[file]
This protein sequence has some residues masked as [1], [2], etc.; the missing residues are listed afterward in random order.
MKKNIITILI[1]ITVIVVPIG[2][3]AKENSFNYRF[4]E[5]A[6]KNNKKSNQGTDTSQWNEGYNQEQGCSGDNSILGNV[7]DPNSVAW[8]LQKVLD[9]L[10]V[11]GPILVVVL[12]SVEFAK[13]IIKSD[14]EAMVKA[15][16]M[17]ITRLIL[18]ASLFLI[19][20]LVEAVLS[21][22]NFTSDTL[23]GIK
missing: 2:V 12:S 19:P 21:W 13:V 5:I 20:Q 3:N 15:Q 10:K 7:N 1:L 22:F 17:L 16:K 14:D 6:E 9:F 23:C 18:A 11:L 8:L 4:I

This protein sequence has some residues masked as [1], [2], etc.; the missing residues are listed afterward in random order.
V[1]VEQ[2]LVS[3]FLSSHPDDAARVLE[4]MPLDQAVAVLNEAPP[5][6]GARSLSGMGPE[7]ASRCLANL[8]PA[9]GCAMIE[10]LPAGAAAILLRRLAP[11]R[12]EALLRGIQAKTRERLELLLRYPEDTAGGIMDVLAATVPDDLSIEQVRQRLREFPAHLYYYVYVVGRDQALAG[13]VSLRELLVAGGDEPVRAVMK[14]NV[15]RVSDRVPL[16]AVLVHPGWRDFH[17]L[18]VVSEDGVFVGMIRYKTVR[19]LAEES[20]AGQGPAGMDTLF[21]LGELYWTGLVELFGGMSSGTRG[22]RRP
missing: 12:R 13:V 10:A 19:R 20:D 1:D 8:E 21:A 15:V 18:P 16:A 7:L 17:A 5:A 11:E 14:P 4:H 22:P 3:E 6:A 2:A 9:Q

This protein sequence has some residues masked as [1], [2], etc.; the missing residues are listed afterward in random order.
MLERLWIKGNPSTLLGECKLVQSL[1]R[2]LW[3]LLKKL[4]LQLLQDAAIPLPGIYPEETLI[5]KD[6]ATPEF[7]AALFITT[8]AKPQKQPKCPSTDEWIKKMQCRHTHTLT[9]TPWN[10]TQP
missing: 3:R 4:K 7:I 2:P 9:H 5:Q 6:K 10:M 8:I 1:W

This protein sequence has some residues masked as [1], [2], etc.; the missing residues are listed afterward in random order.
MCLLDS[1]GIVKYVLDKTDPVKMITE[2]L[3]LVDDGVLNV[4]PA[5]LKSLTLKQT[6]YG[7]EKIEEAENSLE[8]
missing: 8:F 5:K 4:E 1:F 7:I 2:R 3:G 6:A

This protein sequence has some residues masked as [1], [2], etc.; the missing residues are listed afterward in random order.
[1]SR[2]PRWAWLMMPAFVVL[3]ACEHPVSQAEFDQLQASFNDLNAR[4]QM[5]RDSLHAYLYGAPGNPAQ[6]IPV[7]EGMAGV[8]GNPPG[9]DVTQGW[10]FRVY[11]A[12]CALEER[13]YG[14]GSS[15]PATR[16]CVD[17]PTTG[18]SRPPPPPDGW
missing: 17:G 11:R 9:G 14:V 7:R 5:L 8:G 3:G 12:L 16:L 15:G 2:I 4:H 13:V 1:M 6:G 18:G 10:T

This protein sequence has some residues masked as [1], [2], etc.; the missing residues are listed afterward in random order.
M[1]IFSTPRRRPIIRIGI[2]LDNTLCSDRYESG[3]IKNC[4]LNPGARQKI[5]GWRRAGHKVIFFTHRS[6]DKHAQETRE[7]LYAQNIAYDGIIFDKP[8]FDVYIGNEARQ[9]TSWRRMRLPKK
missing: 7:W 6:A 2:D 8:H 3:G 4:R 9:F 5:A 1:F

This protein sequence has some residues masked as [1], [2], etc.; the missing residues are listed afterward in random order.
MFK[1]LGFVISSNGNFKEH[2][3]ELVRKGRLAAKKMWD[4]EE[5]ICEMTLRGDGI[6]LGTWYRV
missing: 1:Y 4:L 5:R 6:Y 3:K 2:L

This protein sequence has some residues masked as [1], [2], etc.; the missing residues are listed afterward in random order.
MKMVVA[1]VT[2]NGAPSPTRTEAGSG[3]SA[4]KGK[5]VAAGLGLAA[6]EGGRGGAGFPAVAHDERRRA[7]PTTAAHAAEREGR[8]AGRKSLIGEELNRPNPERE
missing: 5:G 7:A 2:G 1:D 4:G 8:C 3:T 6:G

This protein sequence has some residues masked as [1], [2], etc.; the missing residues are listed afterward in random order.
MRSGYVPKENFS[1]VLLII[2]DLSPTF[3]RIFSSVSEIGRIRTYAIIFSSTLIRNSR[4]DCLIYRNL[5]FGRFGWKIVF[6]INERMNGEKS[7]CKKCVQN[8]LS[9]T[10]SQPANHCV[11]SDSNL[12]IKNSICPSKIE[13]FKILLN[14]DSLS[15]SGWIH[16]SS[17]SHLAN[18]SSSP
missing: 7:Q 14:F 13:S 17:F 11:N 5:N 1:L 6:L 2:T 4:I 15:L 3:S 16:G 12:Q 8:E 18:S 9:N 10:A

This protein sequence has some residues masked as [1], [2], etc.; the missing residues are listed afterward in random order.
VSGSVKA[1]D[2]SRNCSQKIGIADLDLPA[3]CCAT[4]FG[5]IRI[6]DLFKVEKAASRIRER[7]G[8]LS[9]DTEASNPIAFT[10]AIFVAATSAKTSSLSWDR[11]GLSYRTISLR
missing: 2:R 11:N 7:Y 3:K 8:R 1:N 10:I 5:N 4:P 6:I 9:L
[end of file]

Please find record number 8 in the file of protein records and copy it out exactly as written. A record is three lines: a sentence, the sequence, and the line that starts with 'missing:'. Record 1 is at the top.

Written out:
This protein sequence has some residues masked as [1], [2], etc.; the missing residues are listed afterward in random order.
MKMVVA[1]VT[2]NGAPSPTRTEAGSG[3]SA[4]KGK[5]VAAGLGLAA[6]EGGRGGAGFPAVAHDERRRA[7]PTTAAHAAEREGR[8]AGRKSLIGEELNRPNPERE
missing: 5:G 7:A 2:G 1:D 4:G 8:C 3:T 6:G